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Monday, September 24, 2012

National propaganda is like Costa Mesa's 

While surveying local campaigns for propaganda techniques I was amazed by the national “Straw Man” deluge in today’s politics. Straw Man, you remember, is creating an image, a “scarecrow” so to speak, to attack, and then assuming victory in the debate because the imaginary opponent was vanquished.

Disprove the Trickle-Down Theory today!

Have you noticed the often-very-detailed tirades to refute the “Right Wing’s Trickle-Down Theory?” “Trickle-down theory” is the “Straw Man” attacked, discussed and dismissed, although no such theory exists. (Don’t just take my word for it; Thomas Sowell, an economics scholar and columnist and a Hoover Institute thinker at Stanford University can’t find it either.)

As far as I can tell, this imaginary opponent is a belief that tax decreases for the very wealthy benefit the lower income folks because the rich buy a lot of goods and services and the increased business activity somehow “trickles” some wealth down to them. That’s preposterous, of course.

It doesn't work that way

Increased tax revenue follows tax cuts for the wealthy -- yes. But that's because it becomes profitable for those who earn their living by investing their money to use it to grow businesses and the economy.

Here’s how that happens: when the very rich face confiscatory taxes they keep their money in tax shelters and overseas. This means they have lower income and lower taxes, and that the U.S. collects less taxes. But when their tax rate decreases they invest in new and expanded businesses, which increases their income – and taxes paid -- while it creates jobs, and ultimately increases the total tax receipts. Yes, their investment increase the amount that of tax they pay, as well as their portion of the total.

Close their tax loopholes

Why not just close the “loopholes” or tax shelters?  Well, some of those shelters, like municipal bonds, would then get no money. Or, roads and police departments would be financed by bonds that would cost much more, so affordable services would decline.

And, as a practical/political matter, the politician who attempted the closure would find that a great, great deal of money rolled over to supporting his opponents.

So, the practical politician maintains the “loopholes” that benefit both the rich and his own constituents (by funding their infrastructure), but makes sure to stand up firmly in the class warfare. He'll surely insist on high tax rates for the “rich” or the “one percent” so he’ll appear a leader in giving “the little guy a fair shake.” But he'll protect the loopholes.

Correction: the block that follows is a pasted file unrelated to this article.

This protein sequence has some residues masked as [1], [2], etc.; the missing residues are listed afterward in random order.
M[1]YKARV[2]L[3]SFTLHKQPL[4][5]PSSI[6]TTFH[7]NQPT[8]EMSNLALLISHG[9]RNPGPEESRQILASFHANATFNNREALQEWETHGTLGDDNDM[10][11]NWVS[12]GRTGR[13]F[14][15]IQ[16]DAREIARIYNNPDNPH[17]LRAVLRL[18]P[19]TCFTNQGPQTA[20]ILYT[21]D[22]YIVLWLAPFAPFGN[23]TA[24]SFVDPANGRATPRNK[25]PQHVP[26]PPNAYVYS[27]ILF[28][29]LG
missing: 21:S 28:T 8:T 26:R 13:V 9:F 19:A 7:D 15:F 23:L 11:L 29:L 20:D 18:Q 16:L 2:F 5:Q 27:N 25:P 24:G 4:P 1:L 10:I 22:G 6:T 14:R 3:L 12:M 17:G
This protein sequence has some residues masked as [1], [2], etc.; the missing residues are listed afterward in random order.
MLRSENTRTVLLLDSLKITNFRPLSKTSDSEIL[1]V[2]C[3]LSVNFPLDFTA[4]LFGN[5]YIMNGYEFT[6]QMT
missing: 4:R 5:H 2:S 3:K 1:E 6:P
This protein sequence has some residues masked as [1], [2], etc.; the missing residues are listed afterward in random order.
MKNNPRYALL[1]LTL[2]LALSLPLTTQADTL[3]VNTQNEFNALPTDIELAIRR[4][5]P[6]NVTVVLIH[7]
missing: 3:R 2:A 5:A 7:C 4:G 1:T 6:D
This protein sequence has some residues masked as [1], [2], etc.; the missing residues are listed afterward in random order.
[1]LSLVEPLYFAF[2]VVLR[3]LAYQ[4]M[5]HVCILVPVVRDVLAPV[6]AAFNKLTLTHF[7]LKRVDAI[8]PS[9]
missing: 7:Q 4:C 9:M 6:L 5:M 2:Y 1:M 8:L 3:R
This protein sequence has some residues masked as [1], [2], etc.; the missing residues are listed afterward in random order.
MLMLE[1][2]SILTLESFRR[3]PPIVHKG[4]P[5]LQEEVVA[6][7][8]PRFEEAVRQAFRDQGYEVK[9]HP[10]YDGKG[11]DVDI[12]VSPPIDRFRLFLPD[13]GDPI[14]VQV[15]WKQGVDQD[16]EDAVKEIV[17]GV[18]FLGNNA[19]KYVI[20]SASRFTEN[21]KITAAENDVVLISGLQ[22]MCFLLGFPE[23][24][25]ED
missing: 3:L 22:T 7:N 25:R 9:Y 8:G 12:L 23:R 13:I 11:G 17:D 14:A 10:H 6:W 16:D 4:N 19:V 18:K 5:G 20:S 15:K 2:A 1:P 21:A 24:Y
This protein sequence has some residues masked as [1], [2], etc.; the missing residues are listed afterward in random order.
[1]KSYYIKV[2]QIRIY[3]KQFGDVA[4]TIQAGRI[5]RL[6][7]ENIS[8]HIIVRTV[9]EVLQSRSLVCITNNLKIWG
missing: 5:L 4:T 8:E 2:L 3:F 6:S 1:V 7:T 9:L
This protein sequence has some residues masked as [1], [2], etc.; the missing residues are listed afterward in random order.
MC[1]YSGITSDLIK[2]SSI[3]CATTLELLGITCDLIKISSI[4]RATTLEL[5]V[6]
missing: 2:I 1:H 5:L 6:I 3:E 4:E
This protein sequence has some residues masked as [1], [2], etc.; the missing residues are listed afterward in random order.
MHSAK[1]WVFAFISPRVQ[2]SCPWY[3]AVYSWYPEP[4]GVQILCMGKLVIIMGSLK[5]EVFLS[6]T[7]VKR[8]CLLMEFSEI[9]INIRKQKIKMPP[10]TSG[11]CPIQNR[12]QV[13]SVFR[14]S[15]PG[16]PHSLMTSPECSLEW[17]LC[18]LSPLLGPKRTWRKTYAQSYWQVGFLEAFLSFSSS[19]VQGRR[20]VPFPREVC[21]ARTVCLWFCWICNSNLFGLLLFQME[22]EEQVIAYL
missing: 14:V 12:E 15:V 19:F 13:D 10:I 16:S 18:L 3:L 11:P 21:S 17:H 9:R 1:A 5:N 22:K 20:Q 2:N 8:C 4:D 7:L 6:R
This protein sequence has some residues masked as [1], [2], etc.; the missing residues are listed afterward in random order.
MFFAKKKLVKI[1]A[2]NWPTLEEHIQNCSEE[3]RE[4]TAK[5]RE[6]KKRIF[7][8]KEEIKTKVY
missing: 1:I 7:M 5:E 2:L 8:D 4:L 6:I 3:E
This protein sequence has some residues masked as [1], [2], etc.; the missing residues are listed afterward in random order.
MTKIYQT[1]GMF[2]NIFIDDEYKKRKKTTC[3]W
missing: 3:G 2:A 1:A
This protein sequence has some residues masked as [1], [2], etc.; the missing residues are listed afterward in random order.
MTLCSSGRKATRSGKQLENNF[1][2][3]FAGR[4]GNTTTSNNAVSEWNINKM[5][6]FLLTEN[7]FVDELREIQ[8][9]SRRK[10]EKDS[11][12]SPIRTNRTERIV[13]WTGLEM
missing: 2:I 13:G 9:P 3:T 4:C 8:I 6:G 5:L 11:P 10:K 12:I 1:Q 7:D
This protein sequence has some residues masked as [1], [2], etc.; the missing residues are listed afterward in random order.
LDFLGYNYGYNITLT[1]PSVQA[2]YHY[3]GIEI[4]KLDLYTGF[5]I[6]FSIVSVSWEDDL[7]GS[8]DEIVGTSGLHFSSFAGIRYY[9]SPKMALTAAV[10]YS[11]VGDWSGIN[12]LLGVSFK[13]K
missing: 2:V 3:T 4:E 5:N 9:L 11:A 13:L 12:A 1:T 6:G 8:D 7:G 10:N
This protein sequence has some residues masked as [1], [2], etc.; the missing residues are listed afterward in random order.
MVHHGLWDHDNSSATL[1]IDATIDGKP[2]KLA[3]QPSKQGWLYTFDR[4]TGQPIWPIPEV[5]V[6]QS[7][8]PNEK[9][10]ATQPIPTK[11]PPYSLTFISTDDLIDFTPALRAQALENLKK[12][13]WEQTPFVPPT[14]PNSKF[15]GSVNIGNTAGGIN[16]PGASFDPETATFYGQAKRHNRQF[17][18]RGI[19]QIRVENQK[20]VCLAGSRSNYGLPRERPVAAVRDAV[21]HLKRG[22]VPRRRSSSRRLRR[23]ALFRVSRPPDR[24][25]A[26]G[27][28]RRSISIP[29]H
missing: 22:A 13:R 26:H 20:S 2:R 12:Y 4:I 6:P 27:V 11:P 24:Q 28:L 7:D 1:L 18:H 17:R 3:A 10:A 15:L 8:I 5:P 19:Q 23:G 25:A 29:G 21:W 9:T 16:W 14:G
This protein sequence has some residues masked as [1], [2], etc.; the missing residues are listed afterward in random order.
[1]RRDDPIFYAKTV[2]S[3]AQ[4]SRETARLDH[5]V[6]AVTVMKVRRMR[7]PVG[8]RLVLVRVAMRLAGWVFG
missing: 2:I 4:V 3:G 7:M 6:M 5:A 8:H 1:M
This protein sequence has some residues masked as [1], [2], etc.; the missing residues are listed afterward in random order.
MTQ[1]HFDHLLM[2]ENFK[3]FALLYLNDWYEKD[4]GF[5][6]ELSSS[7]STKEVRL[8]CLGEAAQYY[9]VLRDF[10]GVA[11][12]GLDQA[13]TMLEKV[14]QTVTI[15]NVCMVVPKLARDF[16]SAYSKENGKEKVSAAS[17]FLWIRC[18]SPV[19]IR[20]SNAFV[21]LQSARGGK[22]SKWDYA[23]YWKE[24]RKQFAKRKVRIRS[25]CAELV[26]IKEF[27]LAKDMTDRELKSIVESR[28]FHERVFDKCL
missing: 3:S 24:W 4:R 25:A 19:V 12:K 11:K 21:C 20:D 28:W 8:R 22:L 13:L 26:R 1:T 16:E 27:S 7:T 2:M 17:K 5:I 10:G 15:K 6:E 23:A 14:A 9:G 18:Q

Is this just theory?

Has all of this ever happened? Of course. Decreasing the  taxes on the rich has been used by both conservative leaders, such as Reagan and Bush, and by Democratic Presidents Woodrow Wilson and John F. Kennedy, just for samples.

Prove it, then

Can we show that lower taxes for the One Percent increase jobs and total tax income – as well as increasing the share of total tax income paid by the rich? Absolutely! Let’s look at the early 20th century first because the numbers are smaller and easier to display accurately.

To quote Sowell (Trickle Down Theory and Tax Cuts for the Rich, 2012, page 3:

The facts are unmistakably plain, for those who bother to check the facts.

In 1921, when the tax rate on people making over $100,000 a year was 73 percent, the federal government collected a little over $700 million in income taxes, of which 30 percent was paid by those making over $100,000.

By 1929, after a series of tax rate reductions had cut the tax rate to 24 percent on those making over $100,000, the federal government collected more than a billion dollars in income taxes, of which 65 percent was collected from those making over $100,000.

And, a bit later in his paper, he says,

There were 206 people who reported annual taxable incomes of one million dollars or more in 1916.

But, as the tax rates rose, that number fell drastically, to just 21 people by 1921. Then, after a series of tax rate cuts during the 1920s, the number of individuals reporting taxable incomes of a million dollars or more rose again to 207 by 1925.

Under these conditions, it should not be surprising that the government collected more tax revenue after tax rates were dropped. Nor is it surprising that, with increased economic activity following the shift of vast sums of money from tax shelters into the productive economy, the annual unemployment rate from 1925 through 1928 ranged from a high of 4.2 percent to a low of 1.8 percent.

Roughing up a Straw Man is easy

Refuting the “Trickle-Down Theory” is easy, since it doesn’t exist. It makes a fine Straw Man for pontificating, though. And, we’ve seen that the national campaigns mirror Costa Mesa’s in propaganda techniques, with “Straw Man” being featured today. But there are so many other techniques being used that it’d be hard to even list them all in one sitting.

Keep repeating it , even if it's a lie

Finally, don’t forget (from the 8 Sep blog):

Adolph Hitler (in a statement formulated by Joseph Goebbels):  "The most brilliant propagandist technique will yield no success unless one fundamental principle is borne in mind constantly - it must confine itself to a few points and repeat them over and over.” Even if they are lies . . .

Is the repetition convincing you?

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